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Science and truth

from Lars Syll

28mptoothfairy_jpg_1771152eIn my view, scientific theories are not to be considered ‘true’ or ‘false.’ In constructing such a theory, we are not
trying to get at the truth, or even to approximate to it: rather, we are trying to organize our thoughts and observations in a useful manner.

Robert Aumann


What a handy view of science.

How reassuring for all of you who have always thought that believing in the tooth fairy make you understand what happens to kids’ teeth. Now a ‘Nobel prize’ winning economist tells you that if there are such things as tooth fairies or not doesn’t really matter. Scientific theories are not about what is true or false, but whether ‘they enable us to organize and understand our observations’ …

Mirabile dictu!

What Aumann and other defenders of scientific storytelling ‘forgets’ is that potential explanatory power achieved in thought experimental models is not enough for attaining real explanations. Model explanations are at best conjectures, and whether they do or do not explain things in the real world is something we have to test. To just believe that you understand or explain things better with thought experiments is not enough. Without a warranted export certificate to the real world, model explanations are pretty worthless. Proving things in models is not enough. Truth is an important concept in real science.


  1. Jamie
    March 22, 2016 at 11:19 am

    More accurately the process of justification is important (one aspect of which is that the whole is constructed as a truth claim, but raising the issue of what is truth?)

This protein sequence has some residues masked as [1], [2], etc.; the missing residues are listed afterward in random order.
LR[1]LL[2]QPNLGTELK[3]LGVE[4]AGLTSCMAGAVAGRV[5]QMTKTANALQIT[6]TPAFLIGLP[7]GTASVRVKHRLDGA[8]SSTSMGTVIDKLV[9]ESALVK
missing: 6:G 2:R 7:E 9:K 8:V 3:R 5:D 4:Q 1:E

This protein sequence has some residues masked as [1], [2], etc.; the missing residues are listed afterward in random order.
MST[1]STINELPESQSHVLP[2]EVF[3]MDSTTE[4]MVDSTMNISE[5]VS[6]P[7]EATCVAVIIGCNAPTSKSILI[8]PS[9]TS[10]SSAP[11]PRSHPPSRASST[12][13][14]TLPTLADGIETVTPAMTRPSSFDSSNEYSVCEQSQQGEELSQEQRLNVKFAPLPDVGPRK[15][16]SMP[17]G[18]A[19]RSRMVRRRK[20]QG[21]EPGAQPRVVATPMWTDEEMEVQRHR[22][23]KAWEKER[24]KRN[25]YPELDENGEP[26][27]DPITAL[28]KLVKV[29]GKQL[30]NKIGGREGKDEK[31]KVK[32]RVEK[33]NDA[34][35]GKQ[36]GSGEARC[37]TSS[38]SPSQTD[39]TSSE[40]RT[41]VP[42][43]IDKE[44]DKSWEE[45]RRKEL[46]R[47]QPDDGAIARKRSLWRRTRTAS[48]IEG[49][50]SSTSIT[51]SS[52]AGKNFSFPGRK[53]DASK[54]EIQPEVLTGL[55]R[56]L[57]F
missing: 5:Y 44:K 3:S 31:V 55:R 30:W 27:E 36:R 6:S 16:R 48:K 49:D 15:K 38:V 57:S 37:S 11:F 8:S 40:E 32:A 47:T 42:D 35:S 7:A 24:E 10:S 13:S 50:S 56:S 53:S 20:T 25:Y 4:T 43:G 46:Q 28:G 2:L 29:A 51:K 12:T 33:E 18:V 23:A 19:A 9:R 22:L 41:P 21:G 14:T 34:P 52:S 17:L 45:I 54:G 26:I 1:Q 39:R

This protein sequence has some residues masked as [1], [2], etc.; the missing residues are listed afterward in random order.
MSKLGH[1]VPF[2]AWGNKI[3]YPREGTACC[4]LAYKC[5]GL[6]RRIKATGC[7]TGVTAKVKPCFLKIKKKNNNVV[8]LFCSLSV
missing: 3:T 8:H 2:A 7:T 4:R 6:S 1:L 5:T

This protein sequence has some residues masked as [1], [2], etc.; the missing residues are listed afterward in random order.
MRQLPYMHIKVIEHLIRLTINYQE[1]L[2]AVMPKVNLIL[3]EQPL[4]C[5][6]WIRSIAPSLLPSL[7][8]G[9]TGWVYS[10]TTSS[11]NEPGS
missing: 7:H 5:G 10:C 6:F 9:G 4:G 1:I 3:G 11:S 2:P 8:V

2. Sig Laser - Canada
    March 22, 2016 at 1:21 pm

    This recent piece by Rebecca Neuberger Goldstein might be on interest re. this topic: https://www.edge.org/conversation/rebecca_newberger_goldstein-the-mattering-instinct

    • antireifier
      March 22, 2016 at 3:41 pm

      Thanks Sig for the link to this article. Brilliant. Long but worthwhile.

  3. antireifier
    March 22, 2016 at 2:30 pm

    Rather a bizarre statement. If he is referring to hypothesis development so that we can test out a theory, there may be some validity to the statement because then it is “useful” but that is the ONLY value in organizing our thoughts as he suggests. Economics has a long history of organizing thoughts into models, reifying them and then ignoring totally the feedback from the real world — namely the observations. Indeed the only observations then allowed by most economists are those that support the theory. The others are not counted.

  4. David Chester
    March 22, 2016 at 2:47 pm

    I too, can’t agree with Robert Aumann. Scientific knowledge is our human way of getting as close to reality as possible, and consequently it is truthful as far as it goes. The science of macroeconomics is no different to this, except that due to a lot of political influences it has not managed very well to explain how our social system works. My new book on theoretical macroeconomics is the latest effort here and it does allow us to improve on what we already know about this somewhat vague subject.

    • Michael Kowalik
      March 24, 2016 at 12:48 pm